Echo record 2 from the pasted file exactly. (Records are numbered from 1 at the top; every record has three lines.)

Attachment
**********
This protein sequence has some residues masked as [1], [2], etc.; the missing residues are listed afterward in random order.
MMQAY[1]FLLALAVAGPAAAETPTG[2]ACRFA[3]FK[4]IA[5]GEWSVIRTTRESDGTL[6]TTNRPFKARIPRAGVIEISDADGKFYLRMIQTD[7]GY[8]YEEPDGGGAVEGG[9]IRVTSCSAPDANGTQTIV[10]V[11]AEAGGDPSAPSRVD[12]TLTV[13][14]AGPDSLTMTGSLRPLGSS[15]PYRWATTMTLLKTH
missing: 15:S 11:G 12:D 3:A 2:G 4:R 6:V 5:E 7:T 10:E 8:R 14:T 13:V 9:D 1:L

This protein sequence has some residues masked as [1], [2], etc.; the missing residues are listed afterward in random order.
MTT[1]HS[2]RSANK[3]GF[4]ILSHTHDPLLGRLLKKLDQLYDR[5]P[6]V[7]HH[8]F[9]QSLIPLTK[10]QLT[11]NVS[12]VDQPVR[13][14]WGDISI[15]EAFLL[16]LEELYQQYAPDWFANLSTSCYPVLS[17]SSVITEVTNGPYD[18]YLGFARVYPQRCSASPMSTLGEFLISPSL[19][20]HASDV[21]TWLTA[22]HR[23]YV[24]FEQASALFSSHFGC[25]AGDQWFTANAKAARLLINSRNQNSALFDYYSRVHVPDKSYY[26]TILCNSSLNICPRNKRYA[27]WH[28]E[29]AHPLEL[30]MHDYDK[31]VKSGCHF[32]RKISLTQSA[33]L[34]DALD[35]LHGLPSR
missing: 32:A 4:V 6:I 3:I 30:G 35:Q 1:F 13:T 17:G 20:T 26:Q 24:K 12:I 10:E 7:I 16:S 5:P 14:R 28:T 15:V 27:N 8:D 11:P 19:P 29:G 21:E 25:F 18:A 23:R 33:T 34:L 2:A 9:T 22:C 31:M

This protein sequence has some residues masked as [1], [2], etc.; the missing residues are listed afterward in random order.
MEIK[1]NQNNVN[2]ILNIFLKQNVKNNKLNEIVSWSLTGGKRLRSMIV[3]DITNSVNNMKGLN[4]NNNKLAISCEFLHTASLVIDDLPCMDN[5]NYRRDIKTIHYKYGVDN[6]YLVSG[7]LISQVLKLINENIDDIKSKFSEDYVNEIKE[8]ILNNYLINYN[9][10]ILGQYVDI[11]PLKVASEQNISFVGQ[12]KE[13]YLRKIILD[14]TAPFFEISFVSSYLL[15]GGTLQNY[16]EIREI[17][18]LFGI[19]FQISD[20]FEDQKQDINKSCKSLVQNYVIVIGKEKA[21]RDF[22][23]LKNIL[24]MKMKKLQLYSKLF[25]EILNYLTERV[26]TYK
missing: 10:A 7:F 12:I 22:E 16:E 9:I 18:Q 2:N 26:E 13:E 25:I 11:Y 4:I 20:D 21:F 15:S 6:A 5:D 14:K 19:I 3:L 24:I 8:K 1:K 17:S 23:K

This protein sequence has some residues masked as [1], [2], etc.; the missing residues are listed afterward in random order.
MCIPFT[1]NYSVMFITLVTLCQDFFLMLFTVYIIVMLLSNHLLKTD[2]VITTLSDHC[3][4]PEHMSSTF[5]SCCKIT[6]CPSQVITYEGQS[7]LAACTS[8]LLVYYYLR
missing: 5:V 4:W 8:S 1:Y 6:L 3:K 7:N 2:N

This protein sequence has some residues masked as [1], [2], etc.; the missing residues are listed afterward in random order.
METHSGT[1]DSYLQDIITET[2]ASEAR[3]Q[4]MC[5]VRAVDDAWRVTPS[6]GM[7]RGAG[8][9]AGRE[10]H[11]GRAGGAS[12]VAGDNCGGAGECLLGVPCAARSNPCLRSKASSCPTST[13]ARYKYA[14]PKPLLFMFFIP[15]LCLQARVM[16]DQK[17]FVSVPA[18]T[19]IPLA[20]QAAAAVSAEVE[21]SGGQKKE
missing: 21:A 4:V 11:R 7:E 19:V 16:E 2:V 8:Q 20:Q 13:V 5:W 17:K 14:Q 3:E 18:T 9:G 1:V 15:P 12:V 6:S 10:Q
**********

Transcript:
This protein sequence has some residues masked as [1], [2], etc.; the missing residues are listed afterward in random order.
MTT[1]HS[2]RSANK[3]GF[4]ILSHTHDPLLGRLLKKLDQLYDR[5]P[6]V[7]HH[8]F[9]QSLIPLTK[10]QLT[11]NVS[12]VDQPVR[13][14]WGDISI[15]EAFLL[16]LEELYQQYAPDWFANLSTSCYPVLS[17]SSVITEVTNGPYD[18]YLGFARVYPQRCSASPMSTLGEFLISPSL[19][20]HASDV[21]TWLTA[22]HR[23]YV[24]FEQASALFSSHFGC[25]AGDQWFTANAKAARLLINSRNQNSALFDYYSRVHVPDKSYY[26]TILCNSSLNICPRNKRYA[27]WH[28]E[29]AHPLEL[30]MHDYDK[31]VKSGCHF[32]RKISLTQSA[33]L[34]DALD[35]LHGLPSR
missing: 32:A 4:V 6:I 3:I 30:G 35:Q 1:F 13:T 17:G 20:T 26:Q 24:K 12:I 10:E 7:I 16:S 5:P 14:R 28:T 15:V 27:N 8:D 11:P 19:P 29:G 21:E 25:F 18:A 23:R 33:T 34:L 2:A 9:T 22:C 31:M